Zhu Ziqing

Chu Tzu-ch'ing (22 November 1898-12 August 1948), essayist, scholar, and poet, was head of the Chinese department at Tsinghua University for many years. He was best known for his distinctive pai-hua [vernacular] essay style. Although his native place was Shaohsing, Chekiang, Chu Tzu-ch'ing was born in Kiangsu. Both his father and his grandfather were minor […]

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Zhu Qihua

Chu Ch'i-hua (28 December 1907-1945), a professional Communist agitator from 1921 to 1929, left the Chinese Communist party and began to write in the field of modern Chinese social history. He served (1938-41) under Hu Tsung-nan at the Sian training center for political workers. In 1941 he was arrested and imprisoned as a Communist spy; […]

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Ai Qing

Chiang Hai-ch'eng ( 1910—), known as Ai Ch'ing, poet. As a prominent literary figure committed to the doctrines of Mao Tse-tung, he held official posts at Peking from 1949 to 1958, when he was censured as a rightist. Iwu, Chinhua hsien, Chekiang province, was the birthplace of Ai Ch'ing. His family owned much land in […]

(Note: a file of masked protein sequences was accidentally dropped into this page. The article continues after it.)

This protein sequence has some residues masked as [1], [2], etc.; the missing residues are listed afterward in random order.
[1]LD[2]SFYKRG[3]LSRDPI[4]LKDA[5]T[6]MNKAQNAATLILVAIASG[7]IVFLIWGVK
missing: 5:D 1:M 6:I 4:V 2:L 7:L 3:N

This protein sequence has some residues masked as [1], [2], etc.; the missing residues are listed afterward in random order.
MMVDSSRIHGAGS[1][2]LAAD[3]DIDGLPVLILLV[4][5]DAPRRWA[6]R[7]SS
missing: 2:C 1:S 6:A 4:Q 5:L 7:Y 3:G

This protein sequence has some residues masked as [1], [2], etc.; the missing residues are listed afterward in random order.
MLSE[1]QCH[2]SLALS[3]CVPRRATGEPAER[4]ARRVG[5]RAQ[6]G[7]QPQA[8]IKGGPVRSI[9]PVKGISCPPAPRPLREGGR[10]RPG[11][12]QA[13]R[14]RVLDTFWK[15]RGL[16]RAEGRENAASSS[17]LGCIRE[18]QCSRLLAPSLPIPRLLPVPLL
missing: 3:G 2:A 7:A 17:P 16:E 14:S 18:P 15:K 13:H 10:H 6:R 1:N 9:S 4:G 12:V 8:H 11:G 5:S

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Zhou Zuoren

Chou Tso-jen Orig. Chou K'uei-shou T. Ch'i-ming H. Chih-t'ang Chou Tso-jen (1885-), essayist, scholar, and translator of Western works into pai-hua [the vernacular]. With his brother Lu Hsün (Chou Shu-jen, q.v.), he brought new prominence to the essay form in the 1920's and 1930's. Born in Shaohsing, Chekiang, Chou Tso-jen, like his two brothers, Lu […]

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Zhou Shuren

Chou Shu-jen 周樹人 Alt. Lu Hsün 魯迅 Chou Shu-jen (1881-19 October 1936), known as Lu Hsün, a writer and social critic of such prominence that he became an almost legendary figure. Shaohsing, Chekiang, was the native place of Lu Hsün. He was born into a family of commercial and minor official background. Like his two […]

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